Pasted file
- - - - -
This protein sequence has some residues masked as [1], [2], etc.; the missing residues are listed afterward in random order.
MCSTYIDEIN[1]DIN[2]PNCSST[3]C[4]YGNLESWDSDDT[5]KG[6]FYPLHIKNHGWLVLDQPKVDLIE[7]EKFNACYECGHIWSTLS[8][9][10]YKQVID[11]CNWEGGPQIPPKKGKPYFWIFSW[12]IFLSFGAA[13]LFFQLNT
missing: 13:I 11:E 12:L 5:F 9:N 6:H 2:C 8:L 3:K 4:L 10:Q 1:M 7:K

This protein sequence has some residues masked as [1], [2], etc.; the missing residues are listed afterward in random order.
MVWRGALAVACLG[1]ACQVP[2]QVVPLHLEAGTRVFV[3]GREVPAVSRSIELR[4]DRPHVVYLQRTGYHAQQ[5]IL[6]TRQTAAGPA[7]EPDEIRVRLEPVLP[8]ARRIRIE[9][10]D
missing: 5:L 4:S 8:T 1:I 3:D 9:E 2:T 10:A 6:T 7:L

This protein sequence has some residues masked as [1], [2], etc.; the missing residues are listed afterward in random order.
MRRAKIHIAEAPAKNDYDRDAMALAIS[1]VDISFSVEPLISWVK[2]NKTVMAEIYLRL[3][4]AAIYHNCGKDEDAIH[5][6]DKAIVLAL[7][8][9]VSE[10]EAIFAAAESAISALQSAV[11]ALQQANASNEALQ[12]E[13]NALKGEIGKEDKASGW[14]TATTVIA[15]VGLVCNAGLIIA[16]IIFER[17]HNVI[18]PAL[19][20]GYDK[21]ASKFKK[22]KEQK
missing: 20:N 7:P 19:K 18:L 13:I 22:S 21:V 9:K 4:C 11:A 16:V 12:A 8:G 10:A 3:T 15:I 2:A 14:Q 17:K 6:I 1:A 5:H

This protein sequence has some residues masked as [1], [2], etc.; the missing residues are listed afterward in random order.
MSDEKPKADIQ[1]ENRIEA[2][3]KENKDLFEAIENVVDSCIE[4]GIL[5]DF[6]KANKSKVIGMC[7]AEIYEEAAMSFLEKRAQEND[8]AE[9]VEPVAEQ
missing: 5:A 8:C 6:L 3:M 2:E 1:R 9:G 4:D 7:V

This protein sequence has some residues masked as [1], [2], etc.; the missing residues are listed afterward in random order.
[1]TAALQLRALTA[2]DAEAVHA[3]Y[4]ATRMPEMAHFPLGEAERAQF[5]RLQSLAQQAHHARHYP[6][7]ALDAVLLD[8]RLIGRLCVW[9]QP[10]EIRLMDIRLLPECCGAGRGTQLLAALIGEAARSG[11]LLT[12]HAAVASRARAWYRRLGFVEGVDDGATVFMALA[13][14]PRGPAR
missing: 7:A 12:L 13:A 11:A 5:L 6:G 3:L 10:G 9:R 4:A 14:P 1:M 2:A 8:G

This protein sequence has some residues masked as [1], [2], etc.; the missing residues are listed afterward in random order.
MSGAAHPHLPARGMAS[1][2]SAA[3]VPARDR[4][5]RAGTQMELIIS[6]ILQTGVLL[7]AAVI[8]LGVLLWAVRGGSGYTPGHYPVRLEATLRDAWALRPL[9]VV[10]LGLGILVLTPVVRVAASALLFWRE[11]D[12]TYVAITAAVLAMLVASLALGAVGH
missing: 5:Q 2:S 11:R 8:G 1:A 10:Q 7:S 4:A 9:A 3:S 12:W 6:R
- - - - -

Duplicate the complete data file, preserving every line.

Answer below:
This protein sequence has some residues masked as [1], [2], etc.; the missing residues are listed afterward in random order.
MCSTYIDEIN[1]DIN[2]PNCSST[3]C[4]YGNLESWDSDDT[5]KG[6]FYPLHIKNHGWLVLDQPKVDLIE[7]EKFNACYECGHIWSTLS[8][9][10]YKQVID[11]CNWEGGPQIPPKKGKPYFWIFSW[12]IFLSFGAA[13]LFFQLNT
missing: 13:I 11:E 12:L 5:F 9:N 6:H 2:C 8:L 3:K 4:L 10:Q 1:M 7:K

This protein sequence has some residues masked as [1], [2], etc.; the missing residues are listed afterward in random order.
MVWRGALAVACLG[1]ACQVP[2]QVVPLHLEAGTRVFV[3]GREVPAVSRSIELR[4]DRPHVVYLQRTGYHAQQ[5]IL[6]TRQTAAGPA[7]EPDEIRVRLEPVLP[8]ARRIRIE[9][10]D
missing: 5:L 4:S 8:T 1:I 3:D 9:E 2:T 10:A 6:T 7:L

This protein sequence has some residues masked as [1], [2], etc.; the missing residues are listed afterward in random order.
MRRAKIHIAEAPAKNDYDRDAMALAIS[1]VDISFSVEPLISWVK[2]NKTVMAEIYLRL[3][4]AAIYHNCGKDEDAIH[5][6]DKAIVLAL[7][8][9]VSE[10]EAIFAAAESAISALQSAV[11]ALQQANASNEALQ[12]E[13]NALKGEIGKEDKASGW[14]TATTVIA[15]VGLVCNAGLIIA[16]IIFER[17]HNVI[18]PAL[19][20]GYDK[21]ASKFKK[22]KEQK
missing: 20:N 7:P 19:K 18:L 13:I 22:S 21:V 9:K 4:C 11:A 16:V 12:A 8:G 10:A 3:T 15:I 2:A 14:Q 17:K 6:I 1:A 5:H

This protein sequence has some residues masked as [1], [2], etc.; the missing residues are listed afterward in random order.
MSDEKPKADIQ[1]ENRIEA[2][3]KENKDLFEAIENVVDSCIE[4]GIL[5]DF[6]KANKSKVIGMC[7]AEIYEEAAMSFLEKRAQEND[8]AE[9]VEPVAEQ
missing: 5:A 8:C 6:L 3:M 2:E 1:R 9:G 4:D 7:V

This protein sequence has some residues masked as [1], [2], etc.; the missing residues are listed afterward in random order.
[1]TAALQLRALTA[2]DAEAVHA[3]Y[4]ATRMPEMAHFPLGEAERAQF[5]RLQSLAQQAHHARHYP[6][7]ALDAVLLD[8]RLIGRLCVW[9]QP[10]EIRLMDIRLLPECCGAGRGTQLLAALIGEAARSG[11]LLT[12]HAAVASRARAWYRRLGFVEGVDDGATVFMALA[13][14]PRGPAR
missing: 7:A 12:L 13:A 11:A 5:L 6:G 3:L 10:G 9:R 4:A 14:P 1:M 2:A 8:G

This protein sequence has some residues masked as [1], [2], etc.; the missing residues are listed afterward in random order.
MSGAAHPHLPARGMAS[1][2]SAA[3]VPARDR[4][5]RAGTQMELIIS[6]ILQTGVLL[7]AAVI[8]LGVLLWAVRGGSGYTPGHYPVRLEATLRDAWALRPL[9]VV[10]LGLGILVLTPVVRVAASALLFWRE[11]D[12]TYVAITAAVLAMLVASLALGAVGH
missing: 5:Q 2:S 11:R 8:G 1:A 10:Q 7:S 4:A 9:A 3:S 12:W 6:R